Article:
Faced with these incredible price increases, will consumers embrace change or will they keep their current vehicles, especially those vehicles whose existence is endangered by the quest for better fuel economy?  Imagine the American SUV driver who currently enjoys 15 MPG from his truck (combined city/highway driving) and travels 20,000 miles per year.  The driver consumes 1,333 US gallons of gas per year at 2009’s projected average price of $2.70 per gallon, for a total expenditure of $3,600 per year.  We arrive in the year 2016 and the closest replacement design for that truck offers the consumer 23 MPG, but that vehicle now costs $45,000, or about $10,000 more than it did in 2009.  Assume that the consumer can get $5,000 as a trade in allowance – so will this buyer accept to pay $40,000 for a truck that is likely smaller and more lightly built, for an 8 MPG improvement in economy, saving 463 gallons of gas per year?  Even at a 2016 price of $4.50 per gallon, this is only a $2100 savings per year on a $40,000 investment – and that new truck depreciates, while the old one is paid for (we assume) and the value has already hit rock bottom.  Faced with this math, consumers are likely to keep their beloved full-size rides.

Congress knows that it is going to be hard to get these older vehicles off the road, so they introduced the cash for clunkers legislation designed to give consumers up to $4500 in vouchers to get a vehicle that only gets 18 MPG off the road.  Consumers may decide that this is not enough of an enticement to change vehicles; John Wolkonowicz of HIS Global Insight suggests that the only way to get the program to work is to give consumers the voucher PLUS whatever the true trade in value is worth, otherwise the cash benefit is too small.  Thankfully, the program is going to be capped at a $4 billion USD payout and will be available until the cash is all spent.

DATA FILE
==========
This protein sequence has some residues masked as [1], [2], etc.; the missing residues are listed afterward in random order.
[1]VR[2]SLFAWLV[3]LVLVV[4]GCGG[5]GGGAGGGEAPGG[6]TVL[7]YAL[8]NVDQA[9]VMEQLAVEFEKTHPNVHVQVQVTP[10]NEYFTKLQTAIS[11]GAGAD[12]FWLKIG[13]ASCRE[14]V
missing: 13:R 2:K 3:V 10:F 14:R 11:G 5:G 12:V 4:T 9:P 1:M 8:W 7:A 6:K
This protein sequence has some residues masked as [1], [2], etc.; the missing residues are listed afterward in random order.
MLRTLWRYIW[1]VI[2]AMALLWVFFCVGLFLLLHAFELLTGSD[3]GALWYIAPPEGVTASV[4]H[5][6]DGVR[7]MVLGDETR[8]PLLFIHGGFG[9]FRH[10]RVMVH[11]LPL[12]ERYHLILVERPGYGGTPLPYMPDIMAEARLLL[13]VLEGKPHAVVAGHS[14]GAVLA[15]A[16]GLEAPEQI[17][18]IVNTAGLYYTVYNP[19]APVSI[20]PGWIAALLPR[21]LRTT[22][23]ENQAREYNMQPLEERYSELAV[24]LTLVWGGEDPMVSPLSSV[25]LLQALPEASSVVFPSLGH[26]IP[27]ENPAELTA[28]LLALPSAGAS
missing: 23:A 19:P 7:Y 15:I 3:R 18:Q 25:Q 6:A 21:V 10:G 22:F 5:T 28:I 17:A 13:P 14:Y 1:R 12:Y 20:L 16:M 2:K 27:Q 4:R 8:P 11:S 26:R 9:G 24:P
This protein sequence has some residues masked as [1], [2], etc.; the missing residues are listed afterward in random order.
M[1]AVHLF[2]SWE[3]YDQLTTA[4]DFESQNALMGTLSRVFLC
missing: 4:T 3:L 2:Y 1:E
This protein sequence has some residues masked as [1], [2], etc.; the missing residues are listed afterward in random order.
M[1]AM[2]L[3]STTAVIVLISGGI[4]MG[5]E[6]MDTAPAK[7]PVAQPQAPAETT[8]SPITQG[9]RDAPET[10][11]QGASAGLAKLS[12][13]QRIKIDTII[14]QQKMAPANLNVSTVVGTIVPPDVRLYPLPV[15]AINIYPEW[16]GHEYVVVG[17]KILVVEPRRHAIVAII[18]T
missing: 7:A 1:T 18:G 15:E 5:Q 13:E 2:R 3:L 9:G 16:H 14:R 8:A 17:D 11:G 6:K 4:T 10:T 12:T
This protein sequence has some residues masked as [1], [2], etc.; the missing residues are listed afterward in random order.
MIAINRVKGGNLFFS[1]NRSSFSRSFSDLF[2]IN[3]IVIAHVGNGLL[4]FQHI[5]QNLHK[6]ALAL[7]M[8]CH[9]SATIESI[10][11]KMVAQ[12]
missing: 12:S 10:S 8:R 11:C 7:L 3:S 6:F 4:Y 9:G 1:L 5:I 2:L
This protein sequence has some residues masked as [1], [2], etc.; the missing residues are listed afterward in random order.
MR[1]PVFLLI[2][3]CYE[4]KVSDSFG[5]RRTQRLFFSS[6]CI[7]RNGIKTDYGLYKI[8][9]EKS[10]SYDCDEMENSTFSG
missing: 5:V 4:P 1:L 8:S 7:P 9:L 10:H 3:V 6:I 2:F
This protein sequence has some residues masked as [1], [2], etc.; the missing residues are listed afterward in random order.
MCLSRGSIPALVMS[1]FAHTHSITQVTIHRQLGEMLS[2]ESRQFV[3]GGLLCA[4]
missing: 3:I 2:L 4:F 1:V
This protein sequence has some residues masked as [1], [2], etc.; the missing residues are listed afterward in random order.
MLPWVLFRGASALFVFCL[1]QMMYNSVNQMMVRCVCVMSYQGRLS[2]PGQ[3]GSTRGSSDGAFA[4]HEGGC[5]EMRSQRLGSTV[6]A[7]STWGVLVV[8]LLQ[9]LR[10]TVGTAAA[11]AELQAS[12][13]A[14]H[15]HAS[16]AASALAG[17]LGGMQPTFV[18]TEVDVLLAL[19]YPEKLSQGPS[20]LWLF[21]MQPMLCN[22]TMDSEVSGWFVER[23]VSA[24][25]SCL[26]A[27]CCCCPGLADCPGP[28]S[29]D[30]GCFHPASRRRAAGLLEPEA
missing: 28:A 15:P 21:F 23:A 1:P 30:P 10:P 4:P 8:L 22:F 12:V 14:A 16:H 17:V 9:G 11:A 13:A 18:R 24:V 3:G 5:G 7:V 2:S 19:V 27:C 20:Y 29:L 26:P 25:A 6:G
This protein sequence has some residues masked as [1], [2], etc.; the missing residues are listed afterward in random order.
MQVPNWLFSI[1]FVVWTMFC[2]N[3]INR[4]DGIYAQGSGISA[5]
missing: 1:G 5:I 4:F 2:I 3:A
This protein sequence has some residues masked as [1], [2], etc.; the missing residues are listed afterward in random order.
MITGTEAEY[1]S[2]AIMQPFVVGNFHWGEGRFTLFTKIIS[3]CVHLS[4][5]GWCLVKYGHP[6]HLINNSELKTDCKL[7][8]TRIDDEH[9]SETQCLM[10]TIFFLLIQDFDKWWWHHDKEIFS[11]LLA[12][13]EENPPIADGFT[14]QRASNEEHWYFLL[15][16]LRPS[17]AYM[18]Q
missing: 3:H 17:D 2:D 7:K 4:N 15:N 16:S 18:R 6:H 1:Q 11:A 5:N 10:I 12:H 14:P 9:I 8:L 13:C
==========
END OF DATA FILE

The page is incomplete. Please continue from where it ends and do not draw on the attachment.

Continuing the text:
Don’t bet on it.  The nanny state wants you out of your big ride and is likely to pursue both incentives and penalties to get you to move into something smaller.  Europeans used to tax vehicles based on engine displacement – for example, engines over 3 litres were heavily taxed in Europe, so manufacturers developed smaller engines using multiple valves per cylinder and turbo-charging to achieve high power from small displacements.  This legislation is coming to America – in 2008, Washington State considered a bill to tax vehicles based on engine displacement and it is back on the legislative agenda for 2009.

Canada will likely follow suit with some kind of program to discourage large-car use, and Quebec is probably going to be first, since on a per-capita basis Quebec is already the best small-car market in North America.  Watch for this measure as part of a progressively-oriented environmental package from one of the major parties.  Who knows, it may even appear as a Montreal tax-grab as the city desperately seeks new sources of revenue and concurrently entices citizens to drive less, drive smaller vehicles or give it up entirely.  Those who resist will be chastised and cast as socially backward – someone better organize an “SOS” bumper sticker campaign straight away to resist this impending restriction on our 4-wheel mobility rights!